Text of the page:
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Nib & Performance - 10/10
This is Visconti's palladium, "dream-touch" nib, and it is amazing. It's smooth as silk, like writing with one of the ribbons that I used to put in my hair when I was younger - soft, smooth, and silky all at once.

Because I got this pen on the secondhand market, I only had two choices for nib - broad and fine. I went with broad, since the medium on my LE Wall Street was about as small as I'd like to go. Now that I've tried the broad, I'm not sure how I'm adjusting to it. I find that the writing angle works best being more vertical than I tend to write, and it's a bit wider than I'd like also. I suspect I'll take it to the DC Pen Show and have a nibmeister grind it down just a tiny smidgen, and also work with me on the required writing angle. Having said that, these are just my personal preferences, and the nib itself is perfect and work perfectly.

WRITING SAMPLES
Tsuki-yo and MB Gandhi:
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Comparative samples:
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Line width close up:
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Filling System & Maintenance - 9/10
I am a fan of vac/plunger/piston fillers or all types. This pen work just like my Pilot Custom 823, with the shut off valve and everything. I like this system a lot and find it a pleasure to fiddle with. However, it can be a pain to get the pen entirely clean and will require a lot of pumping, so people who do not appreciate the care and maintenance aspect of fountain pen ownership might considering sticking to using the same coloured ink inside it all the time.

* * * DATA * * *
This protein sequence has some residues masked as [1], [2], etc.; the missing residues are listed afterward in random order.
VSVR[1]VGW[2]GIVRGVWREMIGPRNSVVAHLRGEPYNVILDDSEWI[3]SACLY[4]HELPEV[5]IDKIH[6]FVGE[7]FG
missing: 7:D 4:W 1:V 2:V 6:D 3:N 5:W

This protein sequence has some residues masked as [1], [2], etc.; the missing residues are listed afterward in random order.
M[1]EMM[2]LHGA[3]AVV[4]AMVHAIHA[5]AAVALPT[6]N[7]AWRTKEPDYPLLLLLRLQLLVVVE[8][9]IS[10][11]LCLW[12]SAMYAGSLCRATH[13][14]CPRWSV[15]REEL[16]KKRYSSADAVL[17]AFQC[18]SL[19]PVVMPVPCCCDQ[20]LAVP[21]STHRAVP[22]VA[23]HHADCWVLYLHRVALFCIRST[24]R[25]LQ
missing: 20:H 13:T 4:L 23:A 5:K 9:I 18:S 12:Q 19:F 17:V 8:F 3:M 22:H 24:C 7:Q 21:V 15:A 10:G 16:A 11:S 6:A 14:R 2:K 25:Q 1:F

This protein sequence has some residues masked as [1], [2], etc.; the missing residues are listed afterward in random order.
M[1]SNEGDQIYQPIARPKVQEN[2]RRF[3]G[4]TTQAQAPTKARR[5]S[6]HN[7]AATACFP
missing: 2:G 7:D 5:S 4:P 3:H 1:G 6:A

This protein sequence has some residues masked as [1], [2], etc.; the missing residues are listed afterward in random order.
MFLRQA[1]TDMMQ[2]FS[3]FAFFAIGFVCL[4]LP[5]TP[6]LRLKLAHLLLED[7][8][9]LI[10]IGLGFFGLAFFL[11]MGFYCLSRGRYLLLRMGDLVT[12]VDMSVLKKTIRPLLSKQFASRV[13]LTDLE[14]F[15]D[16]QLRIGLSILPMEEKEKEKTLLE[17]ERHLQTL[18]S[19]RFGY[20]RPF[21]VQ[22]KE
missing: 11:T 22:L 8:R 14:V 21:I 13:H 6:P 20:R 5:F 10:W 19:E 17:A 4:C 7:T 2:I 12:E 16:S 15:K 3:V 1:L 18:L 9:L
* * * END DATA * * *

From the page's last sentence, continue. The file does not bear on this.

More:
I took one point off because it is difficult to let this pen dry out completely, so there always seems to be droplets of water in the barrel. This can be a problem with the Custom 823 also, but the nib on the 823 pulls right out, facilitating complete air drying. Not so with the Visconti, where a special tool (that I don't have) is required to remove the nib.

Cost & Value - 10/10
I ended up paying more for this pen second hand than I would have new. That irks me a tad because it came with some purple staining in the clear threads under the ink window that I can't get out (which can be seen in the below picture if you enlarge it).